Bartholomew’s Gazetteer of the British Isles (1887) page 671 right column

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j    Roch.—river, Lancashire; rises near the border of

| Yorkshire, and flows 12 miles SAV., past Rochdale, to
the Irwell 2% miles S. of Bury.—
2. Roch (or Rnpa),
par. and vil., Pembrokeshire, 6% miles NAV. of Haver-
fordwest, 4603 ac., pop. 536 ; P.O.;
Roch ½astle (13th
century), a picturesque ruin, overlooking St Brides
Bay, was garrisoned by the Royalists in the Civil War.

Rochdale, pari, and mun. bor. and par., SE. Lanca-
shire, on river Roch and Rochdale Canal, 10 miles NE.
of Manchester and 192 from London by rail—par. (in-
cluding Saddleworth township, West-Riding Yorkshire),
60,626 ac., pop. 153,448; bor., 4172 ac., pop. 68,866;
5 Banks, 3 newspapers. Market-days,
Monday and
Saturday. Rochdale is a place of great antiquity;
there was a Roman station in the vicinity. It was
early noted for its woollen mfrs., which in the time of
Elizabeth had attained to great prosperity ; it is still a
seat of the woollen trade, chiefly flannels, but to a
greater extent it is a seat of the cotton trade, chiefly
calicoes ; it has also foundries, machine shops, a paper-
mill, &c., and in the neighbourhood are quarries of free-
stone and pavement, and extensive collieries. Several
of the old streets have of late years been widened out,
and the appearance of the town has been much im-
proved. The parish church (St Chad’s), of 12th century,
situated on an eminence, is approached from the lower
part of the town by a flight of 122 steps. There are
public baths and a free library. Rochdale is the centre
of the co-operative movement, which originated there
in 1844. Lord Byron’s family were barons of Rochdale,
and held the manor for more than 200 years. It was
made a pari. bor. in 1832, and a municipal bor. in 1856.
It returns 1 member to Parliament.

Rochdale Canal, Lancashire and AVest-Riding York-
shire ; extends from the Bridgwater Canal at Man-
chester to the Calder and Hebble navigation at Sowerby
Bridge near Halifax ; is 31% m. long, and has 78 locks.

Roche, par. and vil., Cornwall, near Victoria sta. and
Smiles NW. of St Austell, 6471 ac., pop. 1681; P.O.,
T.O.; stream tin and porcelain clay are worked; the
Roche Rocks, with ruins of ancient hermitage chapel,
are 680 ft. high;
St Roche’s Well, adjacent, was a
‘ ‘ wishing well. ”

Roche, par., N. co. Louth, on river Castletown, 4
miles NAV. of Dundalk, 3305 ac., pop. 826.

Roche Abbey, ruin, Maltby par., S. div. West-Riding
Yorkshire, in the grounds of Sandbeck Park, 8 miles E.
of Rotherham; was founded about 1147 for Cistercian
monks, who were here called Monachi de Rupe.

Rocbe Castle, ruin, near Laugharne, Carmarthenshire.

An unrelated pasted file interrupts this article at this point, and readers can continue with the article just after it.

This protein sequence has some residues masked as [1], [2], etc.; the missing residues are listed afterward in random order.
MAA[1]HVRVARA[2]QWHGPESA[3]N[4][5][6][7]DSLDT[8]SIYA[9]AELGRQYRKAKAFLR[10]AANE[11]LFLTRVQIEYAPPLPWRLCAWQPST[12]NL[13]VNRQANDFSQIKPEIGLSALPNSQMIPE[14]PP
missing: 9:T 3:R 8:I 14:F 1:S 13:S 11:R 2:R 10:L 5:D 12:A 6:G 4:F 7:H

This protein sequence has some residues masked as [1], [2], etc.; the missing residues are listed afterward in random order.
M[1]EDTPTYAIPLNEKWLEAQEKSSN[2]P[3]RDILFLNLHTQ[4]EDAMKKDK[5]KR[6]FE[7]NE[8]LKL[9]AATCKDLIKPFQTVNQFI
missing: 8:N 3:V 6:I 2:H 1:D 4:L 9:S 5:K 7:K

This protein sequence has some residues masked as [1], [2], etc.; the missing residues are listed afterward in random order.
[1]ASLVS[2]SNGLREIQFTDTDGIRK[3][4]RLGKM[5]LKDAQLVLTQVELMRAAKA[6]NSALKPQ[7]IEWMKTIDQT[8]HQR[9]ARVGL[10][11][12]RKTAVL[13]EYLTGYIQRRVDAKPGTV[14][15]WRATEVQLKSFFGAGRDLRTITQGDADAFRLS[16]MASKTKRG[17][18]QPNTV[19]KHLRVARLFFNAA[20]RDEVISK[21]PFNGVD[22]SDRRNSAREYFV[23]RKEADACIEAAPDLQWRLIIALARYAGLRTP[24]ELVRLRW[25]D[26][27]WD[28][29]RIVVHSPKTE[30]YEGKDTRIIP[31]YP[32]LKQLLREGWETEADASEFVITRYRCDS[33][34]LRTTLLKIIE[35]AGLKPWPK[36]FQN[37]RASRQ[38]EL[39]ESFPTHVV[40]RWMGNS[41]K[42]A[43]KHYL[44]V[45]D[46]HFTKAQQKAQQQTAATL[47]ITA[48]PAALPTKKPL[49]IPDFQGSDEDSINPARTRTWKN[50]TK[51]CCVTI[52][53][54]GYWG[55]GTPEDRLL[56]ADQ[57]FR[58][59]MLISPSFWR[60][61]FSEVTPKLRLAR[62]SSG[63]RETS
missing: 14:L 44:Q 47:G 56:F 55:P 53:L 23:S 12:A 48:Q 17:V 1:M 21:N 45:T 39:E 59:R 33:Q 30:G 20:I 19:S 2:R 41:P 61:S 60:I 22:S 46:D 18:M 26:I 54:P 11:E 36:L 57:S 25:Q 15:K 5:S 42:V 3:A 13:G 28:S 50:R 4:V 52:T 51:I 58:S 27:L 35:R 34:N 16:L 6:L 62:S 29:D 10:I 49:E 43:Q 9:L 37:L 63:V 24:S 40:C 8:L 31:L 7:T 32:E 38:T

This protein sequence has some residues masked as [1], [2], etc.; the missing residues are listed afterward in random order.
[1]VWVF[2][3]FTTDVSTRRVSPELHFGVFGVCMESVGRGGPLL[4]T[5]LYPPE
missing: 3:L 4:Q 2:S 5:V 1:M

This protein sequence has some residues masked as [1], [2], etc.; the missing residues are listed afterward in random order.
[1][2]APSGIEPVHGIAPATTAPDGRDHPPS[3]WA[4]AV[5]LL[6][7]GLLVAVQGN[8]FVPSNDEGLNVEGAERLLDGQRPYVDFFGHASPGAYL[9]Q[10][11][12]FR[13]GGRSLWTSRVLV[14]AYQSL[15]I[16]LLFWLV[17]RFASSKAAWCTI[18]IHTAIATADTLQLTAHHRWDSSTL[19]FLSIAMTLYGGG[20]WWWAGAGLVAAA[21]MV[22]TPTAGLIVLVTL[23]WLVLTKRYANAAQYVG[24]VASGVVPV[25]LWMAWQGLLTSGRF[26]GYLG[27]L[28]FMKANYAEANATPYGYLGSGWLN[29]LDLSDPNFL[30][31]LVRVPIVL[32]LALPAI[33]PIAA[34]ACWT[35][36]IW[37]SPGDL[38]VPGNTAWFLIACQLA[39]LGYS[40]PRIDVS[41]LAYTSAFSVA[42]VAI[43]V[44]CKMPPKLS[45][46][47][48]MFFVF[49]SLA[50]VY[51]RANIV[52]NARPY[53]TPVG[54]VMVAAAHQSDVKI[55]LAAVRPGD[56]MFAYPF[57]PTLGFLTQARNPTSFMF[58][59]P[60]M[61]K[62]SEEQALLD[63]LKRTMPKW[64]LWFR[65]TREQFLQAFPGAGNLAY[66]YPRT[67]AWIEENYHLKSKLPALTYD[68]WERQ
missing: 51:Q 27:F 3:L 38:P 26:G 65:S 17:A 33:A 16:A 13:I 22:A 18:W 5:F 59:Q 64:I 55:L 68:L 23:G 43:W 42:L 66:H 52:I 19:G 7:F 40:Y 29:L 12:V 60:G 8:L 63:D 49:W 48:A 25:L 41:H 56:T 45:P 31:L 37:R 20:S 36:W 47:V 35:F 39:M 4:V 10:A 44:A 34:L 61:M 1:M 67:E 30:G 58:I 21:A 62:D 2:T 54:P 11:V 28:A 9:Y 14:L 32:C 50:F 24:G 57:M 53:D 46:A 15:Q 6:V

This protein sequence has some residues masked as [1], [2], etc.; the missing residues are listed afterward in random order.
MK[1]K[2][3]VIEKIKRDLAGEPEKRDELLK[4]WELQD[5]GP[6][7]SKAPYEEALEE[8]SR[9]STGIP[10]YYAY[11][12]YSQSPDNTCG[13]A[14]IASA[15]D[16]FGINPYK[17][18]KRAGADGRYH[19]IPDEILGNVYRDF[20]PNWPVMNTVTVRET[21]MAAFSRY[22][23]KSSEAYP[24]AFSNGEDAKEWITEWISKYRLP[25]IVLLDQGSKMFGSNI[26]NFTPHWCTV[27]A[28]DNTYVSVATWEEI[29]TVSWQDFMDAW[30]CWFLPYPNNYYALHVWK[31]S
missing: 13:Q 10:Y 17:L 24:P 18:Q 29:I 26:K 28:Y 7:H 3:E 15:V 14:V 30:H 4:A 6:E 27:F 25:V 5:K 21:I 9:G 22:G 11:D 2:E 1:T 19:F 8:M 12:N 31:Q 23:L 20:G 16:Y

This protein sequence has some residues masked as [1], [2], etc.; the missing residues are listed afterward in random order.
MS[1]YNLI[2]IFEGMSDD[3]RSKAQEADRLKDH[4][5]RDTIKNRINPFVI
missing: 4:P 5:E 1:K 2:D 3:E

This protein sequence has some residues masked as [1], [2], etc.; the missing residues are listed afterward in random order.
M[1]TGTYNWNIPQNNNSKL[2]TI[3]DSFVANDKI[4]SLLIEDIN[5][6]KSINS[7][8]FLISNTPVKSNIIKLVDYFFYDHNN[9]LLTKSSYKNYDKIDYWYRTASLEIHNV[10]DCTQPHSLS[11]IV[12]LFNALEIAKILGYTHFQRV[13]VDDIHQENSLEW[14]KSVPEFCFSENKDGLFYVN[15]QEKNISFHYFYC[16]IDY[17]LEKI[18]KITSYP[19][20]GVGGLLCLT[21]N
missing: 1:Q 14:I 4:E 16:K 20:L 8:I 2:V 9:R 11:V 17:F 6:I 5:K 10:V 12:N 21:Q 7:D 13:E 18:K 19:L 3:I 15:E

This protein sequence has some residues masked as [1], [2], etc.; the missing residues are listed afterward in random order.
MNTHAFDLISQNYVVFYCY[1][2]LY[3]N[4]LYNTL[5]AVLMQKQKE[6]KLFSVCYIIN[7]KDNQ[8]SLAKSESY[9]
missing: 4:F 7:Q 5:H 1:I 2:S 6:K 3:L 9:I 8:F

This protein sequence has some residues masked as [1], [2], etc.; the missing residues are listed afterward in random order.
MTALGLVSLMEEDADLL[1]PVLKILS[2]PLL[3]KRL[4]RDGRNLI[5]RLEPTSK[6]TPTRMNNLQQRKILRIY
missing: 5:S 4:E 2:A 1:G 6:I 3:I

Rocbe Court, seat, near Fareham, Hants.

Roche Pen (I ante (or Hanging Rock), huge isolated
mass of sandstone rock, on E. coast of Alderney, Channel

Roche Point, on E. side of entrance to Cork Har-
bour, S. co. Cork; has a lighthouse 49 ft. high, with
occulting light (Cork Harbour, or Queenstown) 98 ft.
above high water and seen 10 miles, and fixed light
60 ft. above high water and seen 8 miles.

Rochester.—city, pari, and mun. bor., par., river
port and market town, Kent, on river Medway, on W.
side of Chatham, and 30 miles SE. of London by rail—
par., 2620 ac., pop. 13,890; bor. (extending into the
pars, of Chatham, Frindsbury, Strood, and AA’ffuldham),
2909 ac. and 11,768 tidal water and foreshore (being the
whole of the river Medway from Hawk Wood, in the
par. of Burnham, to Sheerness), pop. 21,307 ; 2 Banks,

1 newspaper. Market-day, Friday. Communication
between Rochester and Strood is maintained by means
of an iron swing bridge. Rochester was a place of
great importance to Britons, Romans, and Saxons.
The see was founded by Ethelbert, who, about 604,
commenced the cathedral. The castle was built in the
reign of the Conqueror ; the keep still remains, situated
on an abrupt eminence, surrounded by public gardens.
Rochester has a large implement manufactory, some
fisheries, especially of oysters, some shipbuilding, and
trade in coal. (For shipping statistics, see Appendix.)
Many of the inhabitants are employed in the dockyards
of Chatham. Rochester was made a mun. bor. by
Henry II., and a pari. bor. by Edward I. It returns 1
member to Parliament; it returned 2 members until
—2. Rochester, township and vil. (High Roch-

Gazetteer of the British Isles, Statistical and Topographical, by John Bartholomew, F.R.G.S.

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